June26th 2016

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still
····burning into the humid night—a handful
········of stars
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233 June 26th 2016 | bottlecap
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4 responses

  1. What does the average temp run day/night this time of year in Vermont? And do you have gnats, deer flies or mosquitoes? Are there venomous snakes? And do you ever need air conditioning?

    • Normally in the upper seventies, but we’ve been having some days in the high 80’s and low 90’s. That kind of heat is usually reserved for the third week in August. We don’t really have gnats. We have deerfly, but it’s not all that common to be bitten. They tend to peak for about a week and then go away. The mosquitoes don’t pick up until July, usually, but they’re ruthless (gotta’ make up for a short season). They come in waves, different hatches as summer progresses; and specializing in different times of day — some fast and some slow. The blitzkrieg, fast mosquitoes show up toward the end of August. They’re wicked fast. There are copperheads up here, but you have to try, really, really, really hard to be bitten. We personally don’t need air-conditioning, though there are plenty of Vermonters who use it. It’s not a necessity. The temperature usually drops to the mid 50’s or low 60’s at night — even on a 90 degree day. Two good window fans (not the useless box fans) can drop the temperature of a house by 20 degrees in a matter of minutes (by the time evening rolls around); and the house will hold on to those cool temperature through most of a hot day.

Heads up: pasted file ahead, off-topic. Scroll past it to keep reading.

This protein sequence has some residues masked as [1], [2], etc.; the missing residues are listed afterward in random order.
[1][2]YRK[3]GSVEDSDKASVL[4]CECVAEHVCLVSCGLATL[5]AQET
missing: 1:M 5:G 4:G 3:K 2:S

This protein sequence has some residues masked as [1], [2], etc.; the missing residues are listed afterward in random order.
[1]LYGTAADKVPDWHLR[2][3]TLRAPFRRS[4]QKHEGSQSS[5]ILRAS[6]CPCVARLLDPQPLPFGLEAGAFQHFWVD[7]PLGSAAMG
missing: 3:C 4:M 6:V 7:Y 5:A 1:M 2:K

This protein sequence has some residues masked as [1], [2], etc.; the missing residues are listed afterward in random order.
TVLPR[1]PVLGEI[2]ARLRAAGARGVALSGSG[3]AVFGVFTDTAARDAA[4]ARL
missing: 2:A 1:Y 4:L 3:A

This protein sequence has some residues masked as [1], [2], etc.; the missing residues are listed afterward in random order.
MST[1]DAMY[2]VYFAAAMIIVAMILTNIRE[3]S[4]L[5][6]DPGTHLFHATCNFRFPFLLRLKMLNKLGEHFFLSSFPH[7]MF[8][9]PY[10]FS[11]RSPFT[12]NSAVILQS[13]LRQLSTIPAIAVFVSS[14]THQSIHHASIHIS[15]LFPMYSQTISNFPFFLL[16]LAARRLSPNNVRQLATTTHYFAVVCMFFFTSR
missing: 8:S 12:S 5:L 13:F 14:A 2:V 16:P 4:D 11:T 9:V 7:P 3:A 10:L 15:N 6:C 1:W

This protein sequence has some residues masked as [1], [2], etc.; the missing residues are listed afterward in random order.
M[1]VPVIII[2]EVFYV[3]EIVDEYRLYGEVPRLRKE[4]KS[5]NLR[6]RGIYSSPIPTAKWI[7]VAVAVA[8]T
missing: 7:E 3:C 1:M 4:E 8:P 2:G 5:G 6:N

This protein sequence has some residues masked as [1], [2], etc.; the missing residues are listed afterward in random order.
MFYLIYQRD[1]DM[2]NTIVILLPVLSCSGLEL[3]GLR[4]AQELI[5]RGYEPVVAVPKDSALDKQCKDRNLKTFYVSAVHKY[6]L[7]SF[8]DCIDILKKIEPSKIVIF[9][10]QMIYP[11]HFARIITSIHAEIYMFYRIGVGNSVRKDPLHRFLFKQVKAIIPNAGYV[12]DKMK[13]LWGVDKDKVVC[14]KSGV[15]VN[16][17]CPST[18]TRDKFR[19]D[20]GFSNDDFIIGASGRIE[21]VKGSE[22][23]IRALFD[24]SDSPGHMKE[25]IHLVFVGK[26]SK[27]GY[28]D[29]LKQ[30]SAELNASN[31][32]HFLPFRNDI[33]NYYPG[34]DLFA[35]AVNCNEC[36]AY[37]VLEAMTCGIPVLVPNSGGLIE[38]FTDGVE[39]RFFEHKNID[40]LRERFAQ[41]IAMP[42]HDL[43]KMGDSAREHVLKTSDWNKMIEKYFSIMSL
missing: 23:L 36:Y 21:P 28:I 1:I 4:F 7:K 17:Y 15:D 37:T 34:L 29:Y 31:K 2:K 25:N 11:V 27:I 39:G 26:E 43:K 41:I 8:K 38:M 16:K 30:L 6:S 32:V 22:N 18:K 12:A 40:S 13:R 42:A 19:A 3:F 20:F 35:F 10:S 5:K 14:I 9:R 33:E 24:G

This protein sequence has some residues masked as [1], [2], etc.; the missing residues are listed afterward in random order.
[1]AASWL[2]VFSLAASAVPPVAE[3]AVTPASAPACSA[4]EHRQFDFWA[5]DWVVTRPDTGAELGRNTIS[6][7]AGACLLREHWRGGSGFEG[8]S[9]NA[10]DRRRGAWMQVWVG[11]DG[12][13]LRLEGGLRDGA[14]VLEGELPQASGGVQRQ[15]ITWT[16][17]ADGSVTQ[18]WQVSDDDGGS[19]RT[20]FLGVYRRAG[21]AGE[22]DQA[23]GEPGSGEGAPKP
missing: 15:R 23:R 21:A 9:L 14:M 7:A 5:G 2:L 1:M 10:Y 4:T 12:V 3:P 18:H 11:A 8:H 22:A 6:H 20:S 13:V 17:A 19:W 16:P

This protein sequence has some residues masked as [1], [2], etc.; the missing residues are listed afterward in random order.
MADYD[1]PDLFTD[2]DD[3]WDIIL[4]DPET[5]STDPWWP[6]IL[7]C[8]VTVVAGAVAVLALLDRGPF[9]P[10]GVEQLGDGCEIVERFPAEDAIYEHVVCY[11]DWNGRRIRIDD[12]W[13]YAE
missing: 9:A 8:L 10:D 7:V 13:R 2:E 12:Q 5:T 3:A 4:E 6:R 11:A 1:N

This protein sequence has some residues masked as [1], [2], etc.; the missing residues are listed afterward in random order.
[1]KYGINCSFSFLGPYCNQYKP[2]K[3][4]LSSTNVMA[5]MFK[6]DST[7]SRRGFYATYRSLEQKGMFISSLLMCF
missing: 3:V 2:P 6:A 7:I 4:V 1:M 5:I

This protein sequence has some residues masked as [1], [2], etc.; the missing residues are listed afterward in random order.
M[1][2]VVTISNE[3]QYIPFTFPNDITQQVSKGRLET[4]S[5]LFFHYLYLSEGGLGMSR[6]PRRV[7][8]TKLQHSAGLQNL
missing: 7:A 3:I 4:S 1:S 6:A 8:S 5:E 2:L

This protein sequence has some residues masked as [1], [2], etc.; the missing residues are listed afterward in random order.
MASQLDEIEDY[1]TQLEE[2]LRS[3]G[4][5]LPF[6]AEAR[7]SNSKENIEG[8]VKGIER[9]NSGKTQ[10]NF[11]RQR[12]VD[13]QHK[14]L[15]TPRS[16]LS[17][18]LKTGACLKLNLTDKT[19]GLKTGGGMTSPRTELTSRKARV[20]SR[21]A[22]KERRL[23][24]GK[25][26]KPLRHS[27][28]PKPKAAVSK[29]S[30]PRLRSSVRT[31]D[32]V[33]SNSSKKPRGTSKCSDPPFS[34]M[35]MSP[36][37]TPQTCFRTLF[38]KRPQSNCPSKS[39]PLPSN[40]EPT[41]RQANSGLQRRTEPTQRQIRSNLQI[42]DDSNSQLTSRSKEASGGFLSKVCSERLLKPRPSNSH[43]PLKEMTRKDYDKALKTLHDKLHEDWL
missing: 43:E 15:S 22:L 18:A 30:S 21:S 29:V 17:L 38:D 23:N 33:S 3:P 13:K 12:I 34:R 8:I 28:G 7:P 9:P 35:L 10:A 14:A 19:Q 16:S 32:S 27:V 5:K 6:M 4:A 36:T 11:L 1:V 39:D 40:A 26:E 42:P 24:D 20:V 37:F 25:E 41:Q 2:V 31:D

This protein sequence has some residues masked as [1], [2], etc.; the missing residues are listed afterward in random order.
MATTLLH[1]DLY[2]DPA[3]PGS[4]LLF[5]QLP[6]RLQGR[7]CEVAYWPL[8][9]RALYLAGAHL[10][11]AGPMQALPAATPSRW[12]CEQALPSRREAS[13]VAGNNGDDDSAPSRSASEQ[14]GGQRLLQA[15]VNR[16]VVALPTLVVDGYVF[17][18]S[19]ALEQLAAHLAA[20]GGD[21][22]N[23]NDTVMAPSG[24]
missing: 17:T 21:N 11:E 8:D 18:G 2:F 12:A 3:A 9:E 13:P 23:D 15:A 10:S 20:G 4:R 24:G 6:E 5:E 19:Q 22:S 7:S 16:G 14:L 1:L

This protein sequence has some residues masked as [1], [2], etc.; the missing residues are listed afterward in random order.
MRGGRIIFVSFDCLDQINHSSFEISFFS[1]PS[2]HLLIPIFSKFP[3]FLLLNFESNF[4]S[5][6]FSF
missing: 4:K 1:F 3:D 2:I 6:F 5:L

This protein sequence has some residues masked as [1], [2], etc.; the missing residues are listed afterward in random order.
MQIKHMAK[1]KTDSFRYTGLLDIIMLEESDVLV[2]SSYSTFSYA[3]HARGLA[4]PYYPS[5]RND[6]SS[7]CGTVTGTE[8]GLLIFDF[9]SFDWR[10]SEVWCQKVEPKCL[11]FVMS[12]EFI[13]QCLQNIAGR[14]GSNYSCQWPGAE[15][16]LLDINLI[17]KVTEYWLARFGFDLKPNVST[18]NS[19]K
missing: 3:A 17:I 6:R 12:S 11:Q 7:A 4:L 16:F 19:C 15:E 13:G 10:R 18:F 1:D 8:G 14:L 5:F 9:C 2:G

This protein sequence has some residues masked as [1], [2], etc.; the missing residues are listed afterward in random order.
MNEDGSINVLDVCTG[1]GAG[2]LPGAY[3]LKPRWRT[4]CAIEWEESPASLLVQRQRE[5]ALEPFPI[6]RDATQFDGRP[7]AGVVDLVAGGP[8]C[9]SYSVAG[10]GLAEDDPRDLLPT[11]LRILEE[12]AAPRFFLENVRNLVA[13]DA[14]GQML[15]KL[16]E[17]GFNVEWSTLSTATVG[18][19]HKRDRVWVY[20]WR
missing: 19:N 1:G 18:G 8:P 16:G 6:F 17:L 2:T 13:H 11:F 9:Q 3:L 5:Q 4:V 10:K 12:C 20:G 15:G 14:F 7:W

2. Interesting. Deer flies, mosquitoes, snakes, gnats, and lately fire ants here in droves. Just missed a copperhead peck two years in a row walking a firelane, treatment for which can run up to $120,000 dollar with anti-venom. And some people would die without AC although I try to stay used to the heat by not using the AC. Below 80 and I need a blanket. And of course we have ticks and Rocky Mountain Spotted Fever. But no Lyme Disease I’ve heard of –that seems more prevalent the farther North you go. I had gathered from your haiku that in Vermont nature probably impresses the poetic sensibility more positively than it does here. Keats wouldn’t need a can of OFF! deep woods to write “To Autumn” there.

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